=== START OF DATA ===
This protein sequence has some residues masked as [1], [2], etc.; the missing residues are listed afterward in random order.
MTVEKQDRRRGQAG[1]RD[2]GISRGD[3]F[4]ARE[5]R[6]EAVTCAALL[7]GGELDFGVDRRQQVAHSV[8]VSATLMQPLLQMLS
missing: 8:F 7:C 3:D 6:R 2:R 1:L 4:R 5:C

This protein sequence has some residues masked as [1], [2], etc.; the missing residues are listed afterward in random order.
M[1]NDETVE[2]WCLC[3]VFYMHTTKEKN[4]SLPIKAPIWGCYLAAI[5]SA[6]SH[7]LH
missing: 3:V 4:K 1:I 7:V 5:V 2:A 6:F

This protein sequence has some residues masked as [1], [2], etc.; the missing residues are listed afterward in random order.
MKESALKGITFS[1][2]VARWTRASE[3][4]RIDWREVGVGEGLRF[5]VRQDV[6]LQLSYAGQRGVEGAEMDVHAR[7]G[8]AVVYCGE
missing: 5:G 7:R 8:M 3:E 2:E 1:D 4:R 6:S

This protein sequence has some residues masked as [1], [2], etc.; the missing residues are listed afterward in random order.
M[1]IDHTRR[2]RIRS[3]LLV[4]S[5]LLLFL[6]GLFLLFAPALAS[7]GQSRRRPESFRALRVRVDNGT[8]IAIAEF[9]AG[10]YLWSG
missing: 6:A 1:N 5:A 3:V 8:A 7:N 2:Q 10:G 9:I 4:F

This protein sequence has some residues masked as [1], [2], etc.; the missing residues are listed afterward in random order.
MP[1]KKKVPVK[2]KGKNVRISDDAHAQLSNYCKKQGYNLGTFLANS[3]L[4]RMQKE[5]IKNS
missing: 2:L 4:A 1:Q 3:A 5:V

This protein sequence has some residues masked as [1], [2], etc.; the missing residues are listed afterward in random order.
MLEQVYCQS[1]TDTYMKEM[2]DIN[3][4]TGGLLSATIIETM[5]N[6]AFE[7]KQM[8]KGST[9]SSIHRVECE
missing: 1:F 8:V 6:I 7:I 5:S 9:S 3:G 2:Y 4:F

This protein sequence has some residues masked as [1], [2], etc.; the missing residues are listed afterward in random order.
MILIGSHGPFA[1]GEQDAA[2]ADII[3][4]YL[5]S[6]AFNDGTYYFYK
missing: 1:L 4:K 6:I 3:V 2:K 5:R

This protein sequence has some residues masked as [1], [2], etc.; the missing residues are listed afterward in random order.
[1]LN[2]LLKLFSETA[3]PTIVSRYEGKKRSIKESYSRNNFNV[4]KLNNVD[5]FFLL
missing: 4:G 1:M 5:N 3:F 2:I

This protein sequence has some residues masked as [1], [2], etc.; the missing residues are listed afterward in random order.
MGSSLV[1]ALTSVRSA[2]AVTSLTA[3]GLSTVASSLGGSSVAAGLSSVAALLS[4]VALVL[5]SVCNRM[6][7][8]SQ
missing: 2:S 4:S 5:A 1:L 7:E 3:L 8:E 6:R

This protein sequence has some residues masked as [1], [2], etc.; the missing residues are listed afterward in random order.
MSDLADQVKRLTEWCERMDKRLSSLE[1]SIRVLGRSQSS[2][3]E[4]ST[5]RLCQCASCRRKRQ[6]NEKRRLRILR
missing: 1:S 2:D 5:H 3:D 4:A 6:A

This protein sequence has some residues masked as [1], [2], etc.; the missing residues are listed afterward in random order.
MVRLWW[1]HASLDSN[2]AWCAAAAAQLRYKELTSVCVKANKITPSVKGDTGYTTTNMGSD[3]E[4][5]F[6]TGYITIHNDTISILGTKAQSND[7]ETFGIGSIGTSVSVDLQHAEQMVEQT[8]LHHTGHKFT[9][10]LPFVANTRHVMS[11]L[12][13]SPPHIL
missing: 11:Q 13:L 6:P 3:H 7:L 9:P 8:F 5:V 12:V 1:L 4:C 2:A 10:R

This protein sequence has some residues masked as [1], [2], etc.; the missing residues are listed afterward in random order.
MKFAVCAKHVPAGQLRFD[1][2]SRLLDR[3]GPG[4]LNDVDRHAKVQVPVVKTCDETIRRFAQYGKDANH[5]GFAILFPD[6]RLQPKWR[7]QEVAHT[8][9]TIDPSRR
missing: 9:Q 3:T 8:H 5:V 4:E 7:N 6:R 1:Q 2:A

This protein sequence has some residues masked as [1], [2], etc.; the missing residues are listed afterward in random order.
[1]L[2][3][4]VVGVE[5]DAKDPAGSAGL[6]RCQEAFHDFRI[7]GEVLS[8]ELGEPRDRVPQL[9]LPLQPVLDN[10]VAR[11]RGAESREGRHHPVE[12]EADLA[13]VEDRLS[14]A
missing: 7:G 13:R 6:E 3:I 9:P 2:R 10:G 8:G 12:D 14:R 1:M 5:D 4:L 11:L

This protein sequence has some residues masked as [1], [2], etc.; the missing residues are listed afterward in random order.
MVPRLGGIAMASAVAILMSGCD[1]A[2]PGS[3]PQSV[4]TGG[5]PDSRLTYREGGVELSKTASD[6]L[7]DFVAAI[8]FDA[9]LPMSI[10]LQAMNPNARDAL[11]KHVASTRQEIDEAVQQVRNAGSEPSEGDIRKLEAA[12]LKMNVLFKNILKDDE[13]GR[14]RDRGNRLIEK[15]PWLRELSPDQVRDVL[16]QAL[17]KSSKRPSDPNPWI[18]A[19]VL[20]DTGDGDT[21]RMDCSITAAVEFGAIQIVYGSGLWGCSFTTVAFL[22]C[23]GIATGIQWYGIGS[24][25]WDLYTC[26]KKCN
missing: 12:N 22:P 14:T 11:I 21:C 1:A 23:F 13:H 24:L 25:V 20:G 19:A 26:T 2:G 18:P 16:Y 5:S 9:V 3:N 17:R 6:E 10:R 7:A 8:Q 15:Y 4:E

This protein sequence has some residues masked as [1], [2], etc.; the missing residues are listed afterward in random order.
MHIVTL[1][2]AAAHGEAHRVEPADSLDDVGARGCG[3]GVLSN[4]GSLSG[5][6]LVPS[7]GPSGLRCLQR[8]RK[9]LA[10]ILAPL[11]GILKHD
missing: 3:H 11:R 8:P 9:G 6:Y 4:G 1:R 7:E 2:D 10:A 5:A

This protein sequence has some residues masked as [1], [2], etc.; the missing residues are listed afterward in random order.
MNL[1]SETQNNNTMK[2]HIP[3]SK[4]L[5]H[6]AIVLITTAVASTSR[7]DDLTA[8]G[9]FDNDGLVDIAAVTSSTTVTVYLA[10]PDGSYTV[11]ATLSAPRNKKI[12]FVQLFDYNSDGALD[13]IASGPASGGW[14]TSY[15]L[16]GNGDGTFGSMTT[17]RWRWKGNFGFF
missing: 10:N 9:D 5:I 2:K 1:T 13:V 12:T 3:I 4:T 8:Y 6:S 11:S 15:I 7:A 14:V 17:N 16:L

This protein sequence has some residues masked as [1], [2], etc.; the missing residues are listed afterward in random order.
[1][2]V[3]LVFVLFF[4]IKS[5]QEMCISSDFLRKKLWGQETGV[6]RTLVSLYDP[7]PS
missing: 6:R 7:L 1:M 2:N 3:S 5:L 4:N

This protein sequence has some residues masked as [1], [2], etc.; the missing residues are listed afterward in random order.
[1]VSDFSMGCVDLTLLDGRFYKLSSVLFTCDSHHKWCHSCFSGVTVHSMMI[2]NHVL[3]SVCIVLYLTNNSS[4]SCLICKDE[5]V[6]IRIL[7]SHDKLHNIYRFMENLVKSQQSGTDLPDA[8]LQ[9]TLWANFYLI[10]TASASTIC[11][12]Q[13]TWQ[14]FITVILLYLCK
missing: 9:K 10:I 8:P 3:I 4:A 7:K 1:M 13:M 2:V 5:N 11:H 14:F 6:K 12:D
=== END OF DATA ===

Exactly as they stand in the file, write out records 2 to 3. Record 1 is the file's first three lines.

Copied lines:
This protein sequence has some residues masked as [1], [2], etc.; the missing residues are listed afterward in random order.
M[1]NDETVE[2]WCLC[3]VFYMHTTKEKN[4]SLPIKAPIWGCYLAAI[5]SA[6]SH[7]LH
missing: 3:V 4:K 1:I 7:V 5:V 2:A 6:F

This protein sequence has some residues masked as [1], [2], etc.; the missing residues are listed afterward in random order.
MKESALKGITFS[1][2]VARWTRASE[3][4]RIDWREVGVGEGLRF[5]VRQDV[6]LQLSYAGQRGVEGAEMDVHAR[7]G[8]AVVYCGE
missing: 5:G 7:R 8:M 3:E 2:E 1:D 4:R 6:S